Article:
A Complete Review of Flumin’ Kohala Big Island

For our visit to the Big Island of Hawaii, we wanted a unique experience that we could do as a family. As the girls get older we need activities that get them moving but aren’t too strenuous especially when we visit Hawaii. Flumin’ Kohala with its lazy kayak paddle through the jungle was perfect. Here is a complete review of Flumin’ Kohala Big Island.

Flumin Kohala Big Island office

What is Flumin Kohala the Big Island?

When you begin the tour, everyone gathers in a small office called Flumin’ Kohala. It’s right next to a local market which was bustling the day we did the tour.   Be prepared for massive amount of education about the irrigation system that was built to bring water from the mountains to the sugar cane fields (which no longer exist).

The Flumin’ Kohala staff play a brief video and a main tour operator presents a summary of the flumes and the history behind them. Everyone is loaded into 1 or 2 vans and they are driven to the kayak launch site.  The staff shared interesting history about the flumes, the ditch construction and their own personal lineage. The most fascinating part was their family stories about growing up in the area and the things they eat on a regular basis. The staff both young and old are part of deep roots on the island dating back to when the sugar cane fields were operational and farther.  They are sharing this part of the land with tourists and it’s feels like a special treat to see this part of the Big Island.

When you’re at the kayak launch area, 4 people will load on. The front rider paddles and steers the kayak, and back rider uses another paddle to make sure the kayak doesn’t hit against the ditch. It sounds hard but it’s not really, you just have to paddle and steer.  The kayak ride itself is pleasant and you’re surrounded by the foliage and streams and a little waterfall.  My favorite part was stopping at Queens Bath and listening to the waterfall.  It was perfect!

What to Bring to Flumin Kohala?

If you plan on going, bring a towel, change of clothes and maybe a change of shoes. Wear something you’re comfortable in and wouldn’t mind getting wet in. I personally wore a bathing suit, shorts and loose top with water shoes and that was perfect!  The kids wore bathing suits and coverups and the mister wore board shorts and a tank top.  It was in the 80’s when we went so it was warm enough even when we got wet from the tunnels.  We also had iPhone water protectors because I wanted to take photos and didn’t want to leave my phone in the car or at the Flumin’ Kohala office.  Guests are encouraged to leave a towel and perhaps a light sweater in the van for immediately after the tour, and changing rooms are provided once you return to the Flumin’ Kohala office.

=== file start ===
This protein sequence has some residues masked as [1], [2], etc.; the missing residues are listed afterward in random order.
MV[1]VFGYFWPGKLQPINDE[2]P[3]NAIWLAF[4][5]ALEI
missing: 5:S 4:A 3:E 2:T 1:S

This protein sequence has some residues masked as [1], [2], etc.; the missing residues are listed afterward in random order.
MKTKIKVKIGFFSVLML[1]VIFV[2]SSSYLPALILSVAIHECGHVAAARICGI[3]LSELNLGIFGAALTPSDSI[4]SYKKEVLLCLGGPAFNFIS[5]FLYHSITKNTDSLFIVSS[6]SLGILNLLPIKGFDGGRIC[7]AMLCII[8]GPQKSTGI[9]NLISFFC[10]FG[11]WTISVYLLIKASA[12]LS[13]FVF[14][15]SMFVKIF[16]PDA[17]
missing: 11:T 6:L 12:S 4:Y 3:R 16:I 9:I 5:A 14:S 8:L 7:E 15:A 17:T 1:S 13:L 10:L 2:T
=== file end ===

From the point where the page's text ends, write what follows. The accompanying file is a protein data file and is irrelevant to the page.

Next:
Most of the tour was shaded either by jungle canopy or the caves, but there is a little sun exposure, so I recommend wearing sunscreen or bringing a hat if you are fair skinned. We did see some insects, because you are drifting through the jungle, but did not encounter any biting insects or mosquitos.

Is the Water deep in Flumin Kohala Big Island?

The water is really very shallow in the flumes–maybe 4-5” so if you’re not a swimmer, don’t be intimidated. It’s highly unlikely that you’ll fall in, but if you do, all you have to do is stand up.  At one point during the tour, we stopped and I got out to peek over the flumes (Near Queens Bath)- the water was at my ankles.

How Rough is the Van Ride?

This was easily the most uncomfortable part of the trip.  The majority of the van ride is on the highway but to get to the actual launch site, you have to drive over a really rough road filled with potholes.  And it’s not a quick ride, I’d say it’s a minimum of 20 minutes over rough terrain.  If you get carsick, bring dramamine.  


Adults (12+) are $135 plus tax and Children (5-11) are $75 plus tax.

Overall Flumin Kohala was a great experience and we would do it again in a heartbeat. Have you floated through the flumes? Leave any questions in the comments!

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  1. I am curious about tight and dark spaces like it says on their website. Is it bad? If you can see the end of the tunnel, then no big deal, but I am worried about my kids if we go down a long dark tunnel. Thanks!

    1. I think there are 2-3 dark tunnels but they provide headlamps so it’s not completely pitch black!

  2. Anna J Violette says:

    How long is the actual kayak tour?

    1. The kayak tour was around 2 hours I think but add in 1 hour for the trip out there and 1 hours for the trip back!

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